But enough about my worries because they will keep coming. I’m moving to another country … of course I will not completely stop thinking about all the things I need to make happen. This is intended to help me breathe and also help anyone else out like me. Maybe you too want to take that big adventure, whatever it may be. Do it!
Anyway, here’s why I’m fleeing to Spain at 29 (almost!)
1. To really experience a different culture
One of the best ways to expand your mind is learn about other cultures. There are over 200 countries in this world. America’s way of doing things may not always be the best way. But how would we know unless we really experience how the rest of the world works?
When I move to Spain, I want as much immersion as I can get. I want roommates who speak no English so that I’m forced to communicate in Spanish every day. I want a group of friends where I’m the only English-speaker. I want to befriend my neighborhood barista. Understanding a new culture through relationships with others will give me a unique perspective I’ll carry with me for the rest of my life.
2. To travel
Right now, my heart is to be seeing the world. While backpacking through Europe sounds great, in reality I do not know when I’d actually have a month worth of time to just go or the money. Furthermore, I want to go now.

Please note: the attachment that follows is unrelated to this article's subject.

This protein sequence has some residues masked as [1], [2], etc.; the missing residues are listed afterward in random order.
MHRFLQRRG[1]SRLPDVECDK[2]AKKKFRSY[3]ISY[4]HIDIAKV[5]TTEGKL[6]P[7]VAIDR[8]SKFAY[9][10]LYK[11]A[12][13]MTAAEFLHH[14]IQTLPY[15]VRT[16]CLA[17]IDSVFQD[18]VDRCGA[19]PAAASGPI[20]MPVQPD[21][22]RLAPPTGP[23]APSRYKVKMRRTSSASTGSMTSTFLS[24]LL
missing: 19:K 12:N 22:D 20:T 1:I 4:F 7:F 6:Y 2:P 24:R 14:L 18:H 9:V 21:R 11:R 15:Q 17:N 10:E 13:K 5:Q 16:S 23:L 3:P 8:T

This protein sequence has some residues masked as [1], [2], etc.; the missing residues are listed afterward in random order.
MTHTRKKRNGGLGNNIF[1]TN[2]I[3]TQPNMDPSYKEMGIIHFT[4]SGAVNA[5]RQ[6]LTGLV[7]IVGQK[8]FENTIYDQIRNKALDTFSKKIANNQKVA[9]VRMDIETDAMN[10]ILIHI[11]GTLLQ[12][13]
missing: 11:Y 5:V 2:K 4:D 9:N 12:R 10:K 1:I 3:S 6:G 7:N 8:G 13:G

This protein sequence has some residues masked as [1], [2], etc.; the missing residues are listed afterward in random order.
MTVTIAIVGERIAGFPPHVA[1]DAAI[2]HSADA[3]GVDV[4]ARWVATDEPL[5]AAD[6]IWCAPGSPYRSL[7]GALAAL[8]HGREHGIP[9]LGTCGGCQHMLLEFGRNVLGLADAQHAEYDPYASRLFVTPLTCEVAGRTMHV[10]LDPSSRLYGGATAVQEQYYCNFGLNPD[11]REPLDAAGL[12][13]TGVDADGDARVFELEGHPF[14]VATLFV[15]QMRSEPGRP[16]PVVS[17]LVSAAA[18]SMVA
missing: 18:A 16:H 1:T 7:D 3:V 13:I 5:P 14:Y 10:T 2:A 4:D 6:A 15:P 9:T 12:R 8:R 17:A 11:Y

When you’re already living in Europe, a weekend trip to Portugal, Morocco, France, the UK, etc. is not too shabby. It’s also pretty inexpensive. I’m excited to see where my travels take me. If anyone has any tips or a couch, feel free to let me know!
3. To relax and work less
My job next year only requires me to work 12 hours a week. On top of that, many people teach private English lessons for extra money. All together, I doubt I’ll break a 30-hour work week. I’m so ready. We work too much in the United States. Our culture focuses on careers too much and I often question why.
4. To eat and drink
Spain is a wine country and the food is amazing.
5. To really, truly speak fluent Spanish
You know it’s hilarious, really. At times I do start thinking “oh, maybe I should go to grad school. Maybe I should worry about my future. What job will I get if and when I return?”
Then I stop and think … I’ll be effing bilingual when I return. Like for real. Like right now bilingual appears on my business card and I have a lot of conversations in Spanish. But I mess up grammar tenses, misunderstand things, etc. at times.
However after several years of total immersion in Spain, I’ll be good. I also read that the Spanish-speaking population in the US is predicted to be around 138 million by 2050. Job security? For sure.
So in short go after your dreams. Live in a foreign country and eat the tapas, if that’s what you want!